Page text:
Welcome back everyone! Hopefully you all enjoyed the holiday break and are settling into the new semester smoothly 🙂
Today we’re gonna take a bit of a deep dive into brush pens. I’ve talked about them a lot before, but I’ve never fully gone into all the different types and variations, so let’s get into it!
First and foremost, there are three major materials brush pens can be made from: hair or bristles, felt, and plastic.
For beginners, felt or plastic is definitely the way to go–these are firmer, less flexible, and generally easier to work with. Personally, I prefer plastic nibs, because they don’t really fray, they last a long time, and they’re usually a bit juicier. The one I have pictured above is unusually large and clunky–usually these are small and very easy to work with. Felt tips are probably the most common, but they fray pretty quickly if you don’t use a certain kind of paper, and dry out more easily than plastic. Brush pens with bristles are the most difficult to handle, as they’re the most flexible. That said, if you’re good at it, you can get incredibly results with these.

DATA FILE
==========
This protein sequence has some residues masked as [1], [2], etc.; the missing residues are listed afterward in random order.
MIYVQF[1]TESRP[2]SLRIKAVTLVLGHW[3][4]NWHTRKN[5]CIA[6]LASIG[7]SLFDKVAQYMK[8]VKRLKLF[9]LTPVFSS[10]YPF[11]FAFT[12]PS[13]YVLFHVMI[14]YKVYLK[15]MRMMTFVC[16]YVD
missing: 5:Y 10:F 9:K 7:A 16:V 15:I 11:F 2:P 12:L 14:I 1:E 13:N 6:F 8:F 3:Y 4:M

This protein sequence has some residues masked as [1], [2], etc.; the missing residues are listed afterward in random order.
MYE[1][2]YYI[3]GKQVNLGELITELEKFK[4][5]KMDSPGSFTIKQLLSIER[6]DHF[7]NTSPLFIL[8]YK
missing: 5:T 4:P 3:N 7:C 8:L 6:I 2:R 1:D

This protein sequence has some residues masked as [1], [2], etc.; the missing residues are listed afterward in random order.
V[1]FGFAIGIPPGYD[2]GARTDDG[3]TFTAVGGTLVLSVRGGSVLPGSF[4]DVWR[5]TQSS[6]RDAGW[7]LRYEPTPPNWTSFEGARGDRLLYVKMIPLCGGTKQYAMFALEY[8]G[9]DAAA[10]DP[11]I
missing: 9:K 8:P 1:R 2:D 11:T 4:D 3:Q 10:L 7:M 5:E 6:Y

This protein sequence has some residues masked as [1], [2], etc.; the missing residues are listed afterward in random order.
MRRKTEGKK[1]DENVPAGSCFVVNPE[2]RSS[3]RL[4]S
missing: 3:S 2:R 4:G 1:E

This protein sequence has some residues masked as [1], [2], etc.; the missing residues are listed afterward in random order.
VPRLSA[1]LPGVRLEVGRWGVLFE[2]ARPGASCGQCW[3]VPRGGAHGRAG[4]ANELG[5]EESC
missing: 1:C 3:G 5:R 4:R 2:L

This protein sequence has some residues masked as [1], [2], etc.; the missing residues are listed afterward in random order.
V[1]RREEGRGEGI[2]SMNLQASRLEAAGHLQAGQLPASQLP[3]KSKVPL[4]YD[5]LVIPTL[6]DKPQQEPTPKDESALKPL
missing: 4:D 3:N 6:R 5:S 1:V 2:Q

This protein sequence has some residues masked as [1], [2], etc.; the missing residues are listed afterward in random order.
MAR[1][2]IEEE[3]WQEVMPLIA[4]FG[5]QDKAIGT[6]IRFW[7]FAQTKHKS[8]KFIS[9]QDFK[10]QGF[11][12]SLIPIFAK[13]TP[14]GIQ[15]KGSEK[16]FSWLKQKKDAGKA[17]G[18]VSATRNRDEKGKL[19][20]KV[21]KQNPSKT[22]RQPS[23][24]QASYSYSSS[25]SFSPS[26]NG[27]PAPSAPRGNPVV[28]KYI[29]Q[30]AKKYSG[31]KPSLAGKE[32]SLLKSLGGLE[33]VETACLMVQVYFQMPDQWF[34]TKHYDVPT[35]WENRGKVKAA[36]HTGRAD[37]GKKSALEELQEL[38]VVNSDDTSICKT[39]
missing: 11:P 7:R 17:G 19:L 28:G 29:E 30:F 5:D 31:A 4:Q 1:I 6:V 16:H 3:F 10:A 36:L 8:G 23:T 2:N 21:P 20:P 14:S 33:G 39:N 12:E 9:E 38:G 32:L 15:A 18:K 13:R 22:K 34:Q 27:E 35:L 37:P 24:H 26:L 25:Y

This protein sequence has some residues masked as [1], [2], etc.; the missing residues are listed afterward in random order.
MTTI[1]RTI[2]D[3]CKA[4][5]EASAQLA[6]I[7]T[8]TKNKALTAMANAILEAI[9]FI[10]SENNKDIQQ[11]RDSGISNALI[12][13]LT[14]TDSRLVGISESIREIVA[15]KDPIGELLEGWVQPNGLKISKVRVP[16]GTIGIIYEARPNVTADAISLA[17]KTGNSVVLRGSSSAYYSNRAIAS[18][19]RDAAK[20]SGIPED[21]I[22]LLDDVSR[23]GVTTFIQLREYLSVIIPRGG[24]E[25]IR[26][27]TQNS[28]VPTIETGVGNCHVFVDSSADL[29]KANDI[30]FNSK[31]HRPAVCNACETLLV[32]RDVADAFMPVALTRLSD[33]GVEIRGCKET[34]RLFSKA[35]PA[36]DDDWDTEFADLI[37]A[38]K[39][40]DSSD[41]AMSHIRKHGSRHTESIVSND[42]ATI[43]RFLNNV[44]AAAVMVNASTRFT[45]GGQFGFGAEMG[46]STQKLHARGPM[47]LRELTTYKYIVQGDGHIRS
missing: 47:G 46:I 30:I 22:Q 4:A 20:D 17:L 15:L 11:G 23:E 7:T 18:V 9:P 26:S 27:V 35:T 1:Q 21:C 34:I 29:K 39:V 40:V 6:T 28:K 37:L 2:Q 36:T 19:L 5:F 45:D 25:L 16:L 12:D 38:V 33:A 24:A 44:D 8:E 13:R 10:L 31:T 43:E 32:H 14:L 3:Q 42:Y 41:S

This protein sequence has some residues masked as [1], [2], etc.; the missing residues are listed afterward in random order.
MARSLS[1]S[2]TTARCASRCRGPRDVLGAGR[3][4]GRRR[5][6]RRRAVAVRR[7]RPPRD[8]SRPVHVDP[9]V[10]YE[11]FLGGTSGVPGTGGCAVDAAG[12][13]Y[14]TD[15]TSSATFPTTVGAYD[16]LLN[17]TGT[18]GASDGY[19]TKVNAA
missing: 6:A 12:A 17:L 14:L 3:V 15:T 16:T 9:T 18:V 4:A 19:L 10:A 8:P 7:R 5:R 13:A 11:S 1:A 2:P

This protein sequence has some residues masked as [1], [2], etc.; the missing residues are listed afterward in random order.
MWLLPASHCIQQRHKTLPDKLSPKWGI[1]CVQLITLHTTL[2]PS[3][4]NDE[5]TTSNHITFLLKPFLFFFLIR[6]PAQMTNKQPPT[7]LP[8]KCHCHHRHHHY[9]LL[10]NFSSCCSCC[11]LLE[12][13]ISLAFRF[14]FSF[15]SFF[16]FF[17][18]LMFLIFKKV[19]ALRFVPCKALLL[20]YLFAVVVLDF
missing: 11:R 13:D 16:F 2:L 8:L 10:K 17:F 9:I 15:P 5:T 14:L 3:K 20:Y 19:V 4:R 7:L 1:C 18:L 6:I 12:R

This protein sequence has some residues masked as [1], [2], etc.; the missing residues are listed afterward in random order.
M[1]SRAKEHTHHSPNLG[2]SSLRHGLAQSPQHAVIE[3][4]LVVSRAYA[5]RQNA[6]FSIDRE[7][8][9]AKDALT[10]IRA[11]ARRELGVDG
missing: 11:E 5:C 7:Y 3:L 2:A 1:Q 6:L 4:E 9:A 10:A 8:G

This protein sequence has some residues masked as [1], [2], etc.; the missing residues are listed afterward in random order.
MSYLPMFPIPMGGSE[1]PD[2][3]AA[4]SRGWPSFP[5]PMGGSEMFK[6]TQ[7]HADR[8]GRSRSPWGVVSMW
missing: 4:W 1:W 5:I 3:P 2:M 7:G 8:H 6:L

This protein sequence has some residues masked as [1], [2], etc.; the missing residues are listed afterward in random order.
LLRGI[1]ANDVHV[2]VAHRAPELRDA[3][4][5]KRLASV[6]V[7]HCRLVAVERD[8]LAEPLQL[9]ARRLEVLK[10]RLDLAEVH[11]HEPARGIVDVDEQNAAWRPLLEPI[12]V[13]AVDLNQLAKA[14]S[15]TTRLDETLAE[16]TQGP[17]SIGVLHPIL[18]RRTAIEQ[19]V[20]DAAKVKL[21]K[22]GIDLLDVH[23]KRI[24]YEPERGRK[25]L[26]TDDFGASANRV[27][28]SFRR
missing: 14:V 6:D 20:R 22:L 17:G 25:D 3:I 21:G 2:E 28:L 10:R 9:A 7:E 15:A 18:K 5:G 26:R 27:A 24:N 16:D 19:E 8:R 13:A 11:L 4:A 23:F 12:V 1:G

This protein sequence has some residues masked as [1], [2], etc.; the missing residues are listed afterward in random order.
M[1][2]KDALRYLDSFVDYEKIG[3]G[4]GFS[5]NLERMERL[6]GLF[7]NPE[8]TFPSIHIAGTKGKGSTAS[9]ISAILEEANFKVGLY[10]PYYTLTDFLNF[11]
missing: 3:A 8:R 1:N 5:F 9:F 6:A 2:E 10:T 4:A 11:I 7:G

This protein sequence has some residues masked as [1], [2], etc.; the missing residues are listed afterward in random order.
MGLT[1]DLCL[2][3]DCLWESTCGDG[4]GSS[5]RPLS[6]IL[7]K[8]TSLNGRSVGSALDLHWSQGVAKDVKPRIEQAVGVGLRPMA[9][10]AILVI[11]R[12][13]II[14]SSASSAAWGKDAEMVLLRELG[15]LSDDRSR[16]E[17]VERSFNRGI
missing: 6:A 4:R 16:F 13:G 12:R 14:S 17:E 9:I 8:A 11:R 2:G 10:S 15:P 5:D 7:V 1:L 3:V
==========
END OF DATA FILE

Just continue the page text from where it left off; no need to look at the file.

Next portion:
From there, size is the other important factor to consider, and it kind of goes hand in hand with elasticity. Brush pens that are more elastic will be more flexible, which means you can get thicker strokes with them in addition to the thin strokes. Below you can see some different types of brush pens, from super small and firm–you may recognize the monami plus pen 3000 here, which I reviewed a while ago–to really big and flexible.
In terms of major categories, there’s essentially just super small pens (as in, monami plus size), medium sized (I don’t have a lot of these, but the faber-castell is probably the closest bet), and then large (ecoline, marvy uchida, tombow, and karin are all good examples of this). Hopefully you found this interesting and learned a bit about brush pens, and have a lovely first week of classes!